Happy Friday the 13th! This unusual occurance, which happens at least once a year, is considered an unlucky day in Western superstition, said to have Biblical origins. While it isn’t technically a holiday, there’s no reason not to celebrate it by diving into some spooky reads.
If you’re a parent or teacher looking for ways to captivate your students into exercising their ELA skills, these spooky stories or creepy poems may be the solution for you for this Friday the 13th! Students will love a surprise celebration on this little-recognized, special day. For your convenience, we’ve compiled a list of five spooky short stories and poems that are must-reads.
These stories and poems, written by acclaimed authors and poets, are the most famous horror poems and tales. The literary and stylistic tools they use effectively elicit fear and unease, so reading and analyzing them is a perfect way to captivate your scholars and teach them about tone, rhetorical devices, and other literary tools.
We’re featuring two scary poems in this collection, demonstrating the work of two of the best American poets in history, both known for their affinity for discussing death or other scary subject matter.
1. “The Raven,” by Edgar Allen Poe
“The Raven” is one of the best-known poems in American literature. Its subject matter is a young man, grieving for his lost love, who is visited by a raven. The bird’s repetition of the word “Nevermore,” and its refusal to say anything else, drives him deeper into despair. The poem allows for many different interpretations, which makes it well-suited to students learning about literary criticism, but it can also be an excellent introduction to literary poetry for middle school students.
A summary biography of Poe can help your students understand the poem in the context of the author’s life. For younger students who are just starting to learn about poetry, “The Raven” can be used as a companion and example for an introduction to poetry like this one. They can diagram its rhyme scheme (abcbbb) and identify its meter. If they find this particularly interesting, they might also want to read his “The Philosophy of Composition,” in which he explains the stylistic choices he made in constructing the poem.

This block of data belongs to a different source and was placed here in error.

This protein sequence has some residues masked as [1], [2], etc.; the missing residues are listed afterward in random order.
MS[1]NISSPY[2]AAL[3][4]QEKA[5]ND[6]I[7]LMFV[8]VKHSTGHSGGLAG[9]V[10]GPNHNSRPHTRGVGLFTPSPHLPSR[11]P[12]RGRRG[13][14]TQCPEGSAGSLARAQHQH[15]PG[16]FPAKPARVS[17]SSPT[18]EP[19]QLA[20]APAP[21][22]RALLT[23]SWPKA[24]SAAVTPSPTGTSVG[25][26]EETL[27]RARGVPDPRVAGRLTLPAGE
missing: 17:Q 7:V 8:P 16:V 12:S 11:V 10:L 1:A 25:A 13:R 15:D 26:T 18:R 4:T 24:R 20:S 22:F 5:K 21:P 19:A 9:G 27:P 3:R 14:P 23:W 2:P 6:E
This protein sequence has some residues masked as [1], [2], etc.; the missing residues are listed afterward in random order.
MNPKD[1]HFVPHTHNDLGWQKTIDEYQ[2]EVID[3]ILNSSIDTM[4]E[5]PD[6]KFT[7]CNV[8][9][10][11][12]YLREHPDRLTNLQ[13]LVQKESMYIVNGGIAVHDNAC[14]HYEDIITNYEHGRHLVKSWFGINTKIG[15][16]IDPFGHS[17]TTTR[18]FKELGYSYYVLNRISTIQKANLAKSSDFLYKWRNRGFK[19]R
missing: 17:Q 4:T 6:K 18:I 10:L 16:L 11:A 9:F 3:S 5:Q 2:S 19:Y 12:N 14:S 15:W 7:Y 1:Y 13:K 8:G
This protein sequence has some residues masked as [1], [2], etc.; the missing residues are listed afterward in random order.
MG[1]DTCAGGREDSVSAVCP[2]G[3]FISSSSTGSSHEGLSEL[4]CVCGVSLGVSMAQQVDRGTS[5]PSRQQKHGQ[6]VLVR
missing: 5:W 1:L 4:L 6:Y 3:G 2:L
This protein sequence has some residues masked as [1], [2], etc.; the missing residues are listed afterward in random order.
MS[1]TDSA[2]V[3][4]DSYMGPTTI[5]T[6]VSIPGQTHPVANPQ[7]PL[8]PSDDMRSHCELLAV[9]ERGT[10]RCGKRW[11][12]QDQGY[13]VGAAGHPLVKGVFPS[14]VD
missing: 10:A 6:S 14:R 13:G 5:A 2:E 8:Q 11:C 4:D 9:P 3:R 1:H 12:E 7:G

For high school students, particularly those studying AP English Literature, “The Raven” can also be an excellent exercise in literary criticism and the interpretation of symbols. You can also discuss the rhyme scheme, exploring the purpose of rhyme in poetry and how it can be used to create a certain effect. You can ask them to describe the poem’s symbology for you and give their opinion as to whether the titular raven is a literal bird, or something else entirely. Then, you can have them write a piece of literary criticism which deals with those topics and analyzes the poem.
And of course, if poetry isn’t your thing, Poe also wrote “The Tell-Tale Heart”, “The Oval Portrait” (featured in our ELA 8 course), “The Black Cat” (featured in our ELA 9 course), and plenty of other spooky stories.
2. “I heard a fly buzz—when I died—”, Emily Dickenson
“I heard a fly buzz—when I died—” is one of the better-known poems of Emily Dickinson, the reclusive and prolific nineteenth-century American poet. The poem describes Dickinson’s imagining of the moment of one’s death and evokes the sensorium of dying.
Like “The Raven,” “I heard a fly buzz—when I died—“ can be a useful tool for teaching young students about the basics of poetry. Studying more poems by Emily Dickenson and reading a biography of her life can help students put her work into context and understand the themes important to Dickenson and her writing.
For older students, “I heard a fly buzz—when I died—” is a useful exercise in interpreting poetic symbolism and understanding the significance of poetic imagery. Ask them to think about the significance of the fly in the poem’s imagery before diving into the poem’s makeup as a group or have them write an essay.
When I was in elementary school, my classmates and I would scare ourselves half to death reading and rereading the different Scary Stories to Tell in the Dark collections from our school library. That was almost twenty years ago, and the contemporary scary stories students read today may affect them in the same way, but nothing compares to the terrifying, timeless tales featured here. Even the most reluctant readers will be quivering in their seats while reading these scary short stories!
1. “The Legend of Sleepy Hollow,” by Washington Irving
One of the most famous horror stories and the inspiration for multiple film and television spinoffs (a fact which may make some children more willing to read and study it), “The Legend of Sleepy Hollow” tells the story of the superstitious Ichabod Crane and his terrifying encounter with the “Headless Horseman”—a ghostly figure which, the story implies, is actually his rival Brom Bones in a clever costume.